Supreme Court hears appeal of Maine parents seeking to have state pay for religious schools

Die Hooggeregshof will return to the issue of religious liberty Wednesday and consider a Maine school tuition assistance program that parents say violates their religious rights under the First Amendment.

The case could mark the court’s latest step to expand religious freedom, a trend bolstered by the addition of three of former President Donald Trump’s nominees and favored by Justice Samuel Alito, who claimed in a 2020 speech thatin certain quartersreligious liberty isfast becoming a disfavored right.
In Wednesday’s case, lawyers for two sets of parents will argue that Maine’s program infringes upon their rights because it bars them from using the funds to send their children to the religious school of their choosing.
    To make their case, they point to past precedent such as a dispute from 2017 where the court determined that a state could not restrict funds for resurfacing playgrounds from a church-owned preschool based solely on its religious identity. In Junie 2020, the court held that a state could not exclude families and schools from participating in a student aid program because of a school’s religious status. Last term, the justices also ruled in favor of houses of worship in a series of emergency applications challenging Covid-19 restrictions.
      In Maine, parents living in some rural areas without a school district receive vouchers so that they can send their kids to public or private schools in other areas The aim of the program, the state says, is to give students an education that is roughly equivalent to what they would have had if there had been a public school in their area.
        To participate in the program, a private school must meet the requirements of Maine’s compulsory education law. The school district must pay tuition, up to a statutory limit, “at the public school or the approved private school of the parent’s choiceand the school must benonsectarian.
        A school’s affiliation with a religious institution does not, on its own, render a school ineligible. In plaas daarvan, the state looks at the sectarian nature of the instruction and whether itpromotes the faith or belief system with which it is associated.
          Maine argues that the nonsectarian provision is necessary to ensure that public money is not funding religious education. While some religiously affiliated schools are allowed, the state draws the line if the educational material is presented through the lens of faith.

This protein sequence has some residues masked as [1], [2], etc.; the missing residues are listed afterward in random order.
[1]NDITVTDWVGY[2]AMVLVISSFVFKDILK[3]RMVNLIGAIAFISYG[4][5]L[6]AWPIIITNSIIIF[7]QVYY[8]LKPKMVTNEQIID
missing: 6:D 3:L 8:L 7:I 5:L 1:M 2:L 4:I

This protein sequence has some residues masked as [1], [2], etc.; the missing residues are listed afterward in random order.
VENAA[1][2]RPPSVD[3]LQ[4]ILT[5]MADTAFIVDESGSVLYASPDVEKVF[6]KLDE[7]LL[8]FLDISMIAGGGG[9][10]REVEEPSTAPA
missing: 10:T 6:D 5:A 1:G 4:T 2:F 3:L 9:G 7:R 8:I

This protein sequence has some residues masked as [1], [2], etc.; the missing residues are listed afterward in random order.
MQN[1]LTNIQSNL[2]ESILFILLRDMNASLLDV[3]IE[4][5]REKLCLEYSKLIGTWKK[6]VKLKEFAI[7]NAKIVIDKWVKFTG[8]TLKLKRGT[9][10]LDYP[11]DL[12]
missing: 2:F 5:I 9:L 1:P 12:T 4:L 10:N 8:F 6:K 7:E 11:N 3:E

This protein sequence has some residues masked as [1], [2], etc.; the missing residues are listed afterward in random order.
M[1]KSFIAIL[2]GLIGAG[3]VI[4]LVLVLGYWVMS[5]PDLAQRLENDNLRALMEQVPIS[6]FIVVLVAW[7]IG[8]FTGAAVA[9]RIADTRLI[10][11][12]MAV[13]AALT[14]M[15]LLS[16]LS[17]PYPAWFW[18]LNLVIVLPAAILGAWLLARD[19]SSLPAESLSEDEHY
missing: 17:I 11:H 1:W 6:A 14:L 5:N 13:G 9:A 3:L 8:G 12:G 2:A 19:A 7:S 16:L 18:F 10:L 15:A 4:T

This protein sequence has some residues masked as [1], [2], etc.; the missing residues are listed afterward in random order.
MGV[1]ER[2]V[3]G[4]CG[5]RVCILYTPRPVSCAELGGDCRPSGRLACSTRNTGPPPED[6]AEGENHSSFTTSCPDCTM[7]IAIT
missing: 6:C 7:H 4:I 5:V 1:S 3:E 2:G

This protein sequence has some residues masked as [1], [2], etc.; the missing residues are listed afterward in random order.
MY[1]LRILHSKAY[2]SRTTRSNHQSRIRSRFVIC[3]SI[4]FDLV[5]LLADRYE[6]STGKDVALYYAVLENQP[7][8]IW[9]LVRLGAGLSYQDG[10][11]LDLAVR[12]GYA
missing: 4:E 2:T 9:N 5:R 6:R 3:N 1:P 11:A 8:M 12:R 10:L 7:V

Religious organizationsthat are willing to provide education comparable to a public educationare eligible to receive the public funds, Christopher Taub, Maine’s chief deputy attorney general, wrote in court papers, but the state declines to fund schools that offeran education designed to proselytize and inculcate children with a particular faith.
          The Biden administration supports Maine in the dispute.
          Lawyers for the parents say they are being unlawfully excluded because their children attend or wish to attend a sectarian school.
          David and Amy Carson send their children to Bangor Christian, a school they say they selected because of its academic rigor and the fact it aligns with their religious beliefs. They seek to use the state funds to help pay the tuition. According to the court record, the school has a mission to instill aBiblical world viewand it will not hire teachers who are LGBTQ.
          Troy and Angela Nelson seek to send their child to Temple Academy, a religiously affiliated school, but would need the tuition assistance to do so. Die skool, located in Waterville, Maine, expects its teachers, volgens hofstukke, “to integrate Biblical principles with their teaching in every subject.
          Maine’s sectarian exclusion discriminates against families who are eligible for the tuition assistance program and believe that a religious education is the best option for their child,” Michael E. Bindas, a lawyer for the Institute of Justice who is representing the parents, said in legal briefs.
          In die verlede, courts have drawn a distinction at times between a religious organization’s “status” or identity and how the schools will actuallyusethe funds. A federal appeals court used that reasoning to uphold Maine’s program.
          The 1st US Circuit Court of Appeals said that Maine’s program does notbar schools from receiving funding simply based on their religious identity,” maar, in plaas daarvan, bars the funds based on thereligious usethat the school would make of the funds.
          Eric Rassbach, vice president at the Becket Fund for Religious Liberty who filed a brief in support of the parents, said the so calledstatus/usedistinction is meaningless in the context of religious schools.
          The court should reject the idea that to participate in a public benefits program, religious schools have to stop exercising their religion,” Rassbach told CNN.
          While the court has in recent years trended to side with plaintiffs making religious liberty arguments, Alito has said the justices aren’t moving quickly enough.
          In Junie, Alito wrote a furious opinion joined by Justices Clarence Thomas and Neil Gorsuch when he said that the court had not gone far enough in ruling in favor of a Catholic foster care agency that refused to work with same-sex couples as potential parents because the agency believes that marriage should be between a man and a woman.
            Alito complained that his colleagueswhile ruling unanimously in favor of the agency — gehad het “emitted a wisp of a decision that leaves religious liberty in a confused and vulnerable state.
            Wednesday will be another chance to see what the justices are thinking.

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